So, The Internet Of Things? Hacking? Meme Warfare?

Hey, hey!

Previously I have spoken about the Network Society Padigam and something I mentioned within that is the way we as a society developed from the telegraph. A core aspect I mentioned was the way we have now developed in the future to be more demanding of attention, the “need a response right now” type, branching from this constant online connectivity. 

Now, I don’t want to restate myself, however in this next module we looked at other concepts like The Internet of Things, and Meme Warfare. You might be thinking how do any of these things connect or even link back to this connectivity issue? 

Well, some background.

THE INTERNET OF THINGS – 

Communication derived from the Telegraph, and thus so did the Internet. The Internet was never as large as it is currently, and it is always growing and changing. With that growing possibilities and challenges. The Internet of Things (IoT), as defined by “where devices (things) are connected to the Internet and each other. These things comprise a multitude of heterogeneous devices ranging from consumer devices, such as mobile phones and wearables, to industrial sensors and actuators.” 

This is very much a current aspect of society, as mentioned with the different waves of the Internet, and that is why this is relevant. 

MEME WARFARE – 

Information warfare, propaganda, has existed for as long as communication. There has always been a need or reason to enforce a different meaning, one that might not be mostly accurate, when communication has been there. Now, when applying this to how much attention is desired, scares and important in relation to now – the future – and The Internet of Things, the mass of information warfare has certainly grown. 

“Memes are a ubiquitous part of the internet, particularly social media. Internet memes spread virally, being shared and distributed across the internet rapidly and widely…more than just funny internet pictures – they are behaviours, concepts, norms and ideas…They are closely linked to the moral forces, exerting influence on them the same way that other pressures do.”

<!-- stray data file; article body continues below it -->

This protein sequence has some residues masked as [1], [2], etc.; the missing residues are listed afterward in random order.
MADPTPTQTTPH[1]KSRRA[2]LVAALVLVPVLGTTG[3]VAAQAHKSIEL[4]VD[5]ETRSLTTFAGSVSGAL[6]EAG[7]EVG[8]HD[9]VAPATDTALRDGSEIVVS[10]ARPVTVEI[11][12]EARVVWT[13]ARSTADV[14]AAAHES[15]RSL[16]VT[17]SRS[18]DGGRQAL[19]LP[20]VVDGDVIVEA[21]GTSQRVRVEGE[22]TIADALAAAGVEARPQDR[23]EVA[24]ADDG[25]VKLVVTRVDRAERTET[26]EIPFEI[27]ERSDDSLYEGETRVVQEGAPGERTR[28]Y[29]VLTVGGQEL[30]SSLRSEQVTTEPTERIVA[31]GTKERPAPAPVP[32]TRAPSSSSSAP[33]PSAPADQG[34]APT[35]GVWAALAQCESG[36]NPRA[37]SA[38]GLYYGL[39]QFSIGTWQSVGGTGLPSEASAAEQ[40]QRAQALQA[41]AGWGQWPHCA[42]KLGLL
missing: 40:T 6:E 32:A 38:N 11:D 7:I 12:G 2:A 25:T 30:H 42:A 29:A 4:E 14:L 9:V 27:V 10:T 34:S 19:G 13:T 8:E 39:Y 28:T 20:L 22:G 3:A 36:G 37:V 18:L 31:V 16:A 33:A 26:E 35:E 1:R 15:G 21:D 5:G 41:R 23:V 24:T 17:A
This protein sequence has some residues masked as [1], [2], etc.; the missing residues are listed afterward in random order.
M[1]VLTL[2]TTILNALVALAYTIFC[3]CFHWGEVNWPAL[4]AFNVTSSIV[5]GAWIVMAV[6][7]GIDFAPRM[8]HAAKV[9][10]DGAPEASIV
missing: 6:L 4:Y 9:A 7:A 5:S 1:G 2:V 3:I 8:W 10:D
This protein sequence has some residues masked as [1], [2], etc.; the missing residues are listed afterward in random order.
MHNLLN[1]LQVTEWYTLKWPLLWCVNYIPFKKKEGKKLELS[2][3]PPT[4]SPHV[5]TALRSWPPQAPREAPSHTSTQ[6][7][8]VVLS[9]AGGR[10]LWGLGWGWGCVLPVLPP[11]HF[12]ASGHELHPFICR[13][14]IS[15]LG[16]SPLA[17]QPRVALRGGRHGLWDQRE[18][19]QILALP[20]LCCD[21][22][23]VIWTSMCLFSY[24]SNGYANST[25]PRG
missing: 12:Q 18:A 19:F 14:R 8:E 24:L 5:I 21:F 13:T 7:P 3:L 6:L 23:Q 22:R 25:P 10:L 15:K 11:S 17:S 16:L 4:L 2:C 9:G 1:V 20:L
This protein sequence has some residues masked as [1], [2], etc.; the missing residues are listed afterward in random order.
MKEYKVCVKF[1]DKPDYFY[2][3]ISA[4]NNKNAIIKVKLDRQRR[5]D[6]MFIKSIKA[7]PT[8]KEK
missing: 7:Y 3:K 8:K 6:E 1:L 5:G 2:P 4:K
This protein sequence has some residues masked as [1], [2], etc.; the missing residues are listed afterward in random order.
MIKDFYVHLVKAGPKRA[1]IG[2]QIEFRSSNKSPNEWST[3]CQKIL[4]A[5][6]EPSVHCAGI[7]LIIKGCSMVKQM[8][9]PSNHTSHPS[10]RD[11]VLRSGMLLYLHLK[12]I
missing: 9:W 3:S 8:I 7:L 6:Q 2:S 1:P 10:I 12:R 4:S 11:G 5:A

Memes carry power, and because of this they hold influence over us. Anyone can make a meme, anyone can go viral on the internet, and with any kind of information. This twitter thread here, goes over the way Tumblr misread information all the time and raised a generation of it. 

The Internet of Things has, in a broad idea of it, taken over the world. We have seen the internet, its forms of communication like memes, develop over years to get where we are presently. However, with the speed of which all of these things are growing we can only expect it to do so more. 

So, what is or what will be the future of the internet?

This constant, needy connectivity we have as a society is something out of Dystopia, constantly watched and turned on. Some prime examples of IoT are automated cars, wearable health monitors such as Fitbits, Apple watches, smart home systems like connected lighting, alarms, and even all your connected devices. Most people these days own more than one device, iPads, laptops, smart tvs which are even more connected to everything. All of these share data, are basically one, just extension of the larger system.